Everyone deserves a little fun, right? We got to thinking about all of the low-cost, high-fun rides out there, and we decided to compile a little list of the best ones to have a good time in. They’re not all lithe sportscars – some are more boulevard cruisers – but they all have the potential to bring out the inner hoon on the cheap. Plus, they’re on this list because they represent some of the best bang for the buck in their respective niches. So read on!
1. Acura Integra (DA9 and DC2)
The Integra is still coveted by the aftermarket, despite having been out of production since 2001 (if you don’t count the RSX, which you really shouldn’t). Why does this gussied-up Honda get so much street cred? Well, with enough tuner parts to cover the surface of the moon 3′ deep having been produced for the various Integra models, the sheer customizability of the thing gets it points. It can also be a sweet, balanced driver, combining a family of high-revving fours with trademark Honda reliability. And they’re cheap. Good luck finding a pristine one though – but hey, it’s just for fun, so who cares about the illegal JDM engine swap or the rickety fiberglass bumpers?
2. Alfa Romeo Spyder
Unlike the Integra above, the Alfa can’t claim “reliability” as one of its assets. However, it more than makes up for that in character. From iffy electricals to the goofy semi-horizontal gearshifter, it certainly won’t bore you. And despite being slow in absolute terms, the sweet-sounding twin-cam singing in its Italian tenor pairs nicely with a twisty road. Just get home before dark. Reliability concerns aside, there were a huge number of these built so they’re cheap, parts are available, and there are scores of specialists who can help you keep them on the road. No unobtainable trim pieces or anything, just some cheap thrills in a nice Italian suit.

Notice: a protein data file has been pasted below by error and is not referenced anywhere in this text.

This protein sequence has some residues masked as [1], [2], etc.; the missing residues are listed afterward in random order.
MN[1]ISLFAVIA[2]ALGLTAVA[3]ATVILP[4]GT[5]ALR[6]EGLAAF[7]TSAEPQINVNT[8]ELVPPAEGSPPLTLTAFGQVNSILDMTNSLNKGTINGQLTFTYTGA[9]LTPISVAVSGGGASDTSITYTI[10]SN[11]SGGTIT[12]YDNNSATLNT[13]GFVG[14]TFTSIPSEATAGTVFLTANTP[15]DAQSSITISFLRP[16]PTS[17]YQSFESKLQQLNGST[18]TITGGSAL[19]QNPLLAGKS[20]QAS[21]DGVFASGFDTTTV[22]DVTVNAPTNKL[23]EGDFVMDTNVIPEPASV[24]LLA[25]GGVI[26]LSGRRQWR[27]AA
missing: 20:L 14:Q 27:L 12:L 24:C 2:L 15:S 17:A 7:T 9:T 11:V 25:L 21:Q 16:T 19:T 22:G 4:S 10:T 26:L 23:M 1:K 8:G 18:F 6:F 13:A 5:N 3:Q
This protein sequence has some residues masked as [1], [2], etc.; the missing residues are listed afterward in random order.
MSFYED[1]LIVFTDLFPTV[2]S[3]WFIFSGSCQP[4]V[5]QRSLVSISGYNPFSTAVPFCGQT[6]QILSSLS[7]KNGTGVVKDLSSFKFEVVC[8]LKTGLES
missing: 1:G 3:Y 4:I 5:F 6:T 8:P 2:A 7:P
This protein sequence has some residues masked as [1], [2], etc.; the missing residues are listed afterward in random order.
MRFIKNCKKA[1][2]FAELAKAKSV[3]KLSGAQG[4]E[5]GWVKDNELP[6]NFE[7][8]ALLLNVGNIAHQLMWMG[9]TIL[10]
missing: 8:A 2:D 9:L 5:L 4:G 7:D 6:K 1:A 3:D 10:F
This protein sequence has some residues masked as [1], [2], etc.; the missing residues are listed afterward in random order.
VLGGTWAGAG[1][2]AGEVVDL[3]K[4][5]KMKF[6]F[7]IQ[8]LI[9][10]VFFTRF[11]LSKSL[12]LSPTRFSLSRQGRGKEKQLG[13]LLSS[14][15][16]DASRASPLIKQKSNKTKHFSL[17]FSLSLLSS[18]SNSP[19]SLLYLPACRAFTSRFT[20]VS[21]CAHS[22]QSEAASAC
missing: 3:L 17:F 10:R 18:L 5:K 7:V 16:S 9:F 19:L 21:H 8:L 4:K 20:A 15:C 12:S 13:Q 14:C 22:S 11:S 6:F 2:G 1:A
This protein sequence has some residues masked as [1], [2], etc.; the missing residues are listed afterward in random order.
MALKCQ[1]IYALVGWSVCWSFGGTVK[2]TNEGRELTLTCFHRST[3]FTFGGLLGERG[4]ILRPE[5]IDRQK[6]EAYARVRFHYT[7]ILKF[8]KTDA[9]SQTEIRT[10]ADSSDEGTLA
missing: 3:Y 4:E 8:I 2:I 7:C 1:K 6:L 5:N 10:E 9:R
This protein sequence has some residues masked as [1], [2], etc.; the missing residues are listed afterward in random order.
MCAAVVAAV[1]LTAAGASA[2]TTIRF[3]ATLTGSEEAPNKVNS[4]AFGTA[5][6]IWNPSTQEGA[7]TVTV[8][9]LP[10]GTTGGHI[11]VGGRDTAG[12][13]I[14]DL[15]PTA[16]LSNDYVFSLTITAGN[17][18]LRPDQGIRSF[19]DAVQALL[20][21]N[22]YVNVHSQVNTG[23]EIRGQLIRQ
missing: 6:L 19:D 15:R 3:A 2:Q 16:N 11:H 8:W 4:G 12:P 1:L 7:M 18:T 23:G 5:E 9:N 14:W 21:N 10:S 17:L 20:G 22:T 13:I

3. BMW 2002
One of the most pure driver’s sedans (using sedan here in that it’s not a fastback or a hatchback coupe) in the world, the 2002 took up the mantle from hundreds of high-strung British and Italian sedans and translated it into a crisp, confident Teutonic driving tool. With its love-it-or-hate-it huge greenhouse and fussy details, its not for everyone, but the great-grandaddy of the 3-series was one of the first BMWs to be an all-around driver. Great handling, a wonderful motor, and (maybe most importantly for this list) produced in huge numbers, making them cheap and easy to find, just like the Alfa above. Plus, those Germans and their engineering … these panzerwagens last for a good long time before they go kaput. Get one with a nice California patina and cram a turbocharged motor in it, and give any M3 you can find a run for its money.
4. BMW 318ti
Continuing with a theme, this is another love-or-hate car. The “ti” got no love back in the day, when people usually ignored it or wondered what happened to the rest of the car. The strange notchback styling worked in Europe but was lost on BMW buyers used to either high-lux or high-sport offerings (a problem with the way BMW had positioned themselves in the cocaine-fueled ’80s?). Those who could get over themselves and into a “ti” found something akin to the BMW 2002 of old – light, tossable, and sporty in a retro way. Plus it carried over the famed semi-trailing rear suspension from the previous generation E30 3-Series, which made it either dangerously prone to oversteer or delightfully tail-happy, depending on your Ralph Nader quotient. Plenty of folks have shoehorned fire-breathing tuned sixes from M3s into them, and we highly suggest you do the same.
5. BMW Z3 Coupe
We can hear you muttering, “Wait, don’t you mean M Coupe?” Nope. And here’s why – the M Coupe is a great car, but it is for another list without “budget” or “cheap” in the title. While the normal Z3 Coupe is rare and relatively expensive when compared to a Z3 convertible, they’re still somewhere on the order of $10k less than your average M Coupe. Plus, you get the benefit of that super-rigid chassis – 2.7 times as stiff – plus the same trailing arm suspension that makes the 318ti such a hoot. They all come with 2.8 or 3.0L sixes, so no puny four-banger here. Basically, ditch the M badge and save up for a supercharger, and you’ll be happier in the end.
6. Cadillac Eldorado (Northstar)